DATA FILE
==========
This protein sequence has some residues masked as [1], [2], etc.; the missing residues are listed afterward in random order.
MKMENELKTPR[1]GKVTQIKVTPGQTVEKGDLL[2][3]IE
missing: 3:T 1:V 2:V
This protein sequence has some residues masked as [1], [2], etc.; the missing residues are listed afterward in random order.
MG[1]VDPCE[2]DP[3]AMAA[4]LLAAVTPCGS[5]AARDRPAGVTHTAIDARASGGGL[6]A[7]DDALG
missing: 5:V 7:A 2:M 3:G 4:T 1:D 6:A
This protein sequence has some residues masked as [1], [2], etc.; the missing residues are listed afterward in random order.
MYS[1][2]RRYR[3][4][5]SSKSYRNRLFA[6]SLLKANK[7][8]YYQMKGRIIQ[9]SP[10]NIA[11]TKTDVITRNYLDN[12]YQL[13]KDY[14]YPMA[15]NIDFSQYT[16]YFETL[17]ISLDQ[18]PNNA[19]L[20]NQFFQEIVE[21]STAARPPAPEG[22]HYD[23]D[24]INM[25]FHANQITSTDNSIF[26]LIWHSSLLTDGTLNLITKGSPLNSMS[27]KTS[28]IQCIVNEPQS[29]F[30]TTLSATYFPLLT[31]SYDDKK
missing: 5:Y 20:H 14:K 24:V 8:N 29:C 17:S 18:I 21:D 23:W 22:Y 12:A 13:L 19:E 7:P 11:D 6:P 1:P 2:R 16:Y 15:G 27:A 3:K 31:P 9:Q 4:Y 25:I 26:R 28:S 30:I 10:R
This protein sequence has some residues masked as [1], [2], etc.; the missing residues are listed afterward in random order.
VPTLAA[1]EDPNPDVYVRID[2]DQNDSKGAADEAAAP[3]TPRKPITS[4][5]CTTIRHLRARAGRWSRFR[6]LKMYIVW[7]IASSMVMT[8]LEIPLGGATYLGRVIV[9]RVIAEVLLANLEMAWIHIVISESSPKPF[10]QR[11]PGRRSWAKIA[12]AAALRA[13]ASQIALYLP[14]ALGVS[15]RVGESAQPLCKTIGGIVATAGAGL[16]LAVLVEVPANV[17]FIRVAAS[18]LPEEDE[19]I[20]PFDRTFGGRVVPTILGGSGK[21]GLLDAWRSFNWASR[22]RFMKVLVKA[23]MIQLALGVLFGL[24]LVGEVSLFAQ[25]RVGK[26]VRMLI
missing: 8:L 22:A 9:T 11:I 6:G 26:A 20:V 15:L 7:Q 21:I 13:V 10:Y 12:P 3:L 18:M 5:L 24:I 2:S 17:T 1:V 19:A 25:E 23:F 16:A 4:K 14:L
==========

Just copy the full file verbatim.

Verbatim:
This protein sequence has some residues masked as [1], [2], etc.; the missing residues are listed afterward in random order.
MKMENELKTPR[1]GKVTQIKVTPGQTVEKGDLL[2][3]IE
missing: 3:T 1:V 2:V
This protein sequence has some residues masked as [1], [2], etc.; the missing residues are listed afterward in random order.
MG[1]VDPCE[2]DP[3]AMAA[4]LLAAVTPCGS[5]AARDRPAGVTHTAIDARASGGGL[6]A[7]DDALG
missing: 5:V 7:A 2:M 3:G 4:T 1:D 6:A
This protein sequence has some residues masked as [1], [2], etc.; the missing residues are listed afterward in random order.
MYS[1][2]RRYR[3][4][5]SSKSYRNRLFA[6]SLLKANK[7][8]YYQMKGRIIQ[9]SP[10]NIA[11]TKTDVITRNYLDN[12]YQL[13]KDY[14]YPMA[15]NIDFSQYT[16]YFETL[17]ISLDQ[18]PNNA[19]L[20]NQFFQEIVE[21]STAARPPAPEG[22]HYD[23]D[24]INM[25]FHANQITSTDNSIF[26]LIWHSSLLTDGTLNLITKGSPLNSMS[27]KTS[28]IQCIVNEPQS[29]F[30]TTLSATYFPLLT[31]SYDDKK
missing: 5:Y 20:H 14:K 24:V 8:N 29:C 17:S 18:I 21:D 23:W 22:Y 12:A 13:L 19:E 7:P 11:D 6:P 1:P 2:R 16:Y 15:G 27:A 3:K 31:P 9:Q 4:Y 25:I 26:R 28:S 30:I 10:R
This protein sequence has some residues masked as [1], [2], etc.; the missing residues are listed afterward in random order.
VPTLAA[1]EDPNPDVYVRID[2]DQNDSKGAADEAAAP[3]TPRKPITS[4][5]CTTIRHLRARAGRWSRFR[6]LKMYIVW[7]IASSMVMT[8]LEIPLGGATYLGRVIV[9]RVIAEVLLANLEMAWIHIVISESSPKPF[10]QR[11]PGRRSWAKIA[12]AAALRA[13]ASQIALYLP[14]ALGVS[15]RVGESAQPLCKTIGGIVATAGAGL[16]LAVLVEVPANV[17]FIRVAAS[18]LPEEDE[19]I[20]PFDRTFGGRVVPTILGGSGK[21]GLLDAWRSFNWASR[22]RFMKVLVKA[23]MIQLALGVLFGL[24]LVGEVSLFAQ[25]RVGK[26]VRMLI
missing: 8:L 22:A 9:T 11:I 6:G 26:A 20:V 15:L 7:Q 21:I 13:V 10:Y 12:P 3:L 18:M 5:L 24:I 2:S 17:T 1:V 19:A 25:E 23:F 16:A 4:K 14:L